BIBLIO — Writings 2010-present

Writings on Villard de Honnecourt, 2010-Present

2010.1

HOLCOMB, MELANIE. Review of Barnes, The Portfolio of Villard de Honnecourt (F.XII), H-France Review, vol. 10 no. 29 (2010), pp. 144-147.

Praises (p. 144) Barnes’s facsimile edition as being “tremendously useful” and (p. 145) that “the color plates [of cover and folios] are a revelation.” Holcomb lauds several aspects of Barnes’s effort as thorough and well organized, she but chides the author as being too conservative in his approach to Villard and for professorial finger-wagging in his insistance that the Villard assemblage be called a “portfolio” and (p. 146) his denouncing those who claim that Villard was an architect.

Holcomb’s full review can be accessed at: http://h-france.net/vol10reviews/vol10reviews.html.

2010.2

DAVIS, MICHAEL T. Review of Barnes, The Portfolio of Villard de Honnecourt (F.XII), The Medieval Review, vol. 10.05.14, pp. numbers unknown.

Not so much a review of Barnes’s publication as an essay on Davis’s feelings about Villard as an artist. Davis says nothing of the organization of Barnes’s book, nothing of its arguments, nothing of its new discoveries, for example, that there were at least eight hands who composed the various inscriptions on the leaves.  He likewise says nothing about the glossary or the iconograpic index of subjects. The black and white text illustrations or the black and white plates are not mentioned, either for their quality or their appropriateness. Of the color plates he writes that Barnes’s “meticulous descriptions of the portfolio’s pages refocuses appreciative attention on his [=Villard’s] ‘extraordinary skills’ as a draftsman.” Davis notes that Barnes “retires Villard de Honnecourt as a professional builder and through a disciplined pruning of the thickets of speculation to insist that, at present, Villard is unknowable.”

2010.3

ROSTÁS, TIBOR. Review of Barnes, The Portfolio of Villard de Honnecourt (F.XII), in Budapesti Könyvszemle, vol. 22 no. 2 (Summer 2010), pp. 127-133.

In Hungarian, now being translated into English.

2010.4

KIDSON, PETER. Review of Barnes, The Portfolio of Villard de Honnecourt (F.XII), in The Burlington Magazine, vol. 152 (October 2010), pp. 679-680.

The author notes that Barnes has been obsessed with Vilard for many years and writes (p. 679) of Barnes’s book that “for the foreseeable future his perceptions are unlikely to be displaced at the centre of the debate about Villard.” Kidson then takes Barnes to task for not being bolder in attempting a more detailed portrait of Villard in his “Minimalist Biography” chapter, all the while admitting that “chances of arriving at a definitive solution are slim.” Kidson then offers two new speculations about Villard.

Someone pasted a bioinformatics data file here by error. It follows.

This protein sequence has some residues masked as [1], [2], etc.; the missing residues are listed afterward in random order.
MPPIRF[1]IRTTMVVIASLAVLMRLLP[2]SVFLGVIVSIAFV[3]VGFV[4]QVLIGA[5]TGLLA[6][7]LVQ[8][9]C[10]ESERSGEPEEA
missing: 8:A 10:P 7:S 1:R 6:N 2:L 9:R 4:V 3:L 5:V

First, that if ‘Magister One’ (Barnes’s Hand I) was Villard hmself, he was a superb calligrapher which suggests that he learned to draw and write in a scriptorium, where he could have obtained his parchment scraps. Kidson does not acknowledge Barnes’s suggestion that Villard may have dictated his thoughts to a professional scribe.

Second, that Villard may have been higher up in the social order than a mere lay representative of the cathedral chapter at Cambrai, and whether he was gentry or not, he might have been employed by the Andechs-Meran family, in which case “he was moving, in whatever humble capacity, among the highest echelons of European society.”

Reproduces fol. 12r with erased drawings from Barnes’s book.

2010.5

S.H. (Sylvia Huot), Review of Barnes, The Portfolio of Villard de Honnecourt (F.XII), in Medium Aevum, vol. LXXIX (2010), pp. 167-168.

A remarkably thorough summary of the contents of Barnes’s book considering the brevity of the review. The author characterizes (p. 168) Barnes’s study as a “volume [that] contains extensive notes and commentary that will undoubtedly guide Villard studies for a long time to come” and as “… a rich and informative volume, and a great scholarly achievement.”

Huot claims that Barnes made an error in assuming that the Jehanne Martian whose name appears on fol. 33v was a man rather than a woman. The claim that Jehanne Martian was a woman appears to be unique in Villard literature (cf. Hamon, 2007.3).

2010.6

DESBOS, ALEXIA. “Stereometric Studies from the Villard de Honnecourt Portfolio and their Use in the Archaeology of Construction,”AVISTA Forum Journal, vol. 20 (2010), pp. 50-56.

An analysis of several of the stereometric drawings found on fols. 20r, 20v, and 21r which the author concludes (p. 50) are not by Villard but must be called “Villard’s drawings.” The author admits that it is now unknown who added these drawings to the portfolio and that he may not have been an architect. His purpose seems to have been to show shortcuts for masons, most notably how to use a single template (molle) for designing voussoirs for arches with different widths and heights.

Desbos gives an excellent overview of the conficting interpretations of these drawings going back to the mid-19th century, and proposes (p. 53) that despite different interpretations of these drawings, they may have had as a goal “economy of construction.”

She accepts Barnes’s claim (1989.4) that Villard was not an architect.

Reproduces details of fols. 20v, 21r, apparently after illustrations in F.VIII.

2011.1